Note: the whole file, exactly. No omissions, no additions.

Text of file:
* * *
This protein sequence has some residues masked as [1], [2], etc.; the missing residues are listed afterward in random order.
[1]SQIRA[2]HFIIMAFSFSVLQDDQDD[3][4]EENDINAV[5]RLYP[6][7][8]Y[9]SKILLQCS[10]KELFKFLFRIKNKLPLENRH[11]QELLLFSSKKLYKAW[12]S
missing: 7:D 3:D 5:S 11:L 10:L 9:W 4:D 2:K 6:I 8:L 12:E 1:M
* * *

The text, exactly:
This protein sequence has some residues masked as [1], [2], etc.; the missing residues are listed afterward in random order.
[1]SQIRA[2]HFIIMAFSFSVLQDDQDD[3][4]EENDINAV[5]RLYP[6][7][8]Y[9]SKILLQCS[10]KELFKFLFRIKNKLPLENRH[11]QELLLFSSKKLYKAW[12]S
missing: 7:D 3:D 5:S 11:L 10:L 9:W 4:D 2:K 6:I 8:L 12:E 1:M